Researchers have discovered an unlikely source of renewable energy, the naturally-occurring cycle that is water evaporation. Scientists at New York’s Columbia University replicated this process in the laboratory and harnessed its energy to power tiny machines, one of which was a moving, miniature car. The team says the technology could potentially to be scaled up to one day draw power from huge resting bodies of water such as bays and reservoirs.
The research stems from work carried out last year by Ozgur Sahin, associate professor of biological sciences and physics at Columbia University. Sahin had discovered that when bacterial spores shrink and swell as a result of changes in humidity, that motion could be used to move other objects. He drew inspiration from his finding that, pound for pound, these spores actually pack more energy than some materials already used for moving objects in engineering.
He then teamed up with other scientists at Columbia to see if he could use the force of swelling spores to power small machines needing only moist air to operate. How, exactly? The secret is planting a series of these bacterial spores onto a flexible tape. As the tape is exposed to dry air, the spores shrink causing the tape to contract, while moist air causes this tension to be released, just like an artificial muscle.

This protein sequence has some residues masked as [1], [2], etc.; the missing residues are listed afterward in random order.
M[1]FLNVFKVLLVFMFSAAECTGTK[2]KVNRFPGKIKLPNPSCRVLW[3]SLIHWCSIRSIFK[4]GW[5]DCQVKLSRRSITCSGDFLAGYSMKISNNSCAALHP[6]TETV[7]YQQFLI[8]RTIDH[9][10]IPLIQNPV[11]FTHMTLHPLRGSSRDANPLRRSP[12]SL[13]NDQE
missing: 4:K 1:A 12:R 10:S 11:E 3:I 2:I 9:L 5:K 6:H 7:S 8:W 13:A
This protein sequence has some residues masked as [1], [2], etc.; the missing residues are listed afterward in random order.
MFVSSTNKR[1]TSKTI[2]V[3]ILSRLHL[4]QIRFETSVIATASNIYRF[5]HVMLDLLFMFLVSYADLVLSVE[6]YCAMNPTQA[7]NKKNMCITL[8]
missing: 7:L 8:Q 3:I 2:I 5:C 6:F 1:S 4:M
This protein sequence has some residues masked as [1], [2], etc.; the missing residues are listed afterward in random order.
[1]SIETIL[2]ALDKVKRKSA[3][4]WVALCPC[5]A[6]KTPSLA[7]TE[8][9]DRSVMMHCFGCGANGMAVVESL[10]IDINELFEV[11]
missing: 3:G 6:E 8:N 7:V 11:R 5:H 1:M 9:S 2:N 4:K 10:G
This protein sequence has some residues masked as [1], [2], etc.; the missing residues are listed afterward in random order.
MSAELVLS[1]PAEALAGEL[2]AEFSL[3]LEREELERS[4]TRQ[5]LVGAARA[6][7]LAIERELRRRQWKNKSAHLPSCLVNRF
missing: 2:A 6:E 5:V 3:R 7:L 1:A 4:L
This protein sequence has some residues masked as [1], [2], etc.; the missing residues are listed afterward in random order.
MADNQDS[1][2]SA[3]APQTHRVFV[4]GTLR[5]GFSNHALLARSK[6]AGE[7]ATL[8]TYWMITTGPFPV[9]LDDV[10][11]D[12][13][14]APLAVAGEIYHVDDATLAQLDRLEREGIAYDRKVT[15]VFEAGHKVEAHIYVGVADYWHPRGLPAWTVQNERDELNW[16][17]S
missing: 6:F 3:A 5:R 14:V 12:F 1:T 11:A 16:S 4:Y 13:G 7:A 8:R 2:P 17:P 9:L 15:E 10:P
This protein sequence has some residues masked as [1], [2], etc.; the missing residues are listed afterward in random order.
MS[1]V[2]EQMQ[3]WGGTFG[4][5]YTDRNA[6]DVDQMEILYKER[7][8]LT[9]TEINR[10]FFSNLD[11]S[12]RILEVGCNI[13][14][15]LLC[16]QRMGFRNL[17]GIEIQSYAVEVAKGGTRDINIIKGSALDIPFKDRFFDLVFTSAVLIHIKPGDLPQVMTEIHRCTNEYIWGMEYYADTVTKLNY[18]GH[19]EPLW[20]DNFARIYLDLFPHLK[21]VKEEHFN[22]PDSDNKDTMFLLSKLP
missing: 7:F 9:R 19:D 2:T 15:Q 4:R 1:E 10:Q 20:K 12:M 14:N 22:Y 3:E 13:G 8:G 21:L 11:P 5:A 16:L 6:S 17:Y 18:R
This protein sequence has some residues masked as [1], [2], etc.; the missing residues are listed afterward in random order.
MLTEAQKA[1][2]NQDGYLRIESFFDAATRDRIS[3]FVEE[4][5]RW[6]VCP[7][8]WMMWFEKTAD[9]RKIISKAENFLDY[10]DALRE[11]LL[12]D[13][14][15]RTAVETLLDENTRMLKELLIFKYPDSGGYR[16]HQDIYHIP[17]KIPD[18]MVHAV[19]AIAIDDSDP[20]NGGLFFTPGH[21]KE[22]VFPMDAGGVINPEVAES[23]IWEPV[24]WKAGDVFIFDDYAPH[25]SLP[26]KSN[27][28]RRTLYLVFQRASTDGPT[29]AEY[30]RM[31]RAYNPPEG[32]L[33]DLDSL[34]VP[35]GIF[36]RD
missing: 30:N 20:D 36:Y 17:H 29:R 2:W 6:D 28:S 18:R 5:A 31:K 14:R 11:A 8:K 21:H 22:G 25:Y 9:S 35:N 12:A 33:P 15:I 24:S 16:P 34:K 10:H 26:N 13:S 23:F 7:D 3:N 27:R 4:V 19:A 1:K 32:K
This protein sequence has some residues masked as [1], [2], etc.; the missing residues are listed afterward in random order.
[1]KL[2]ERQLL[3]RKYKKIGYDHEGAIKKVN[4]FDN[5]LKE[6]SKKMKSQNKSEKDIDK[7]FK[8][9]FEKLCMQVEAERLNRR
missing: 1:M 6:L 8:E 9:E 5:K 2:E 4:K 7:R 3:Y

To multiply the effect, the researchers created a device where many pieces of tape were positioned alongside one another inside a plastic container topped by shutters. With water poured into the base of the container, the air inside became humid, adding length to the tape and opening the shutters on top. This in turn would release the humid air, shrink the spores, shorten the tape and close the shutters once. From there, the air would become humid and the process would start over again, creating an ongoing source of power.
The team’s second evaporation-powered engine is called the Moisture Mill. This is essentially a plastic wheel covered in pieces of the flexible, spore-covered tape where half is housed inside a humid environment and the other half exposed to the dry, outside air. As half the spores expand with humidity and the other half do not, an imbalance is created in the weight of either side of the wheel which causes it to spin, again creating a constant energy source so long as the imbalance is maintained.
The possible applications for this are many, Sahin notes, but to demonstrate its potential his team applied the force to a small vehicle. Simply attaching the axle of this large spinning wheel to smaller wheels that you might find on a toy car served to channel the motion into a moving, miniature vehicle.
Its size and top speed is unlikely to land it a role in the next Fast and the Furious, but it certainly looks like a promising development. Sahin says it could be possible to build engines that power full-sized vehicles using only this technique, and that a large version could even produce electricity. He imagines a gigantic version that rests above huge bodies of water to generate power, kind of like the wind turbines of tomorrow. You can see the car in action in the video below.
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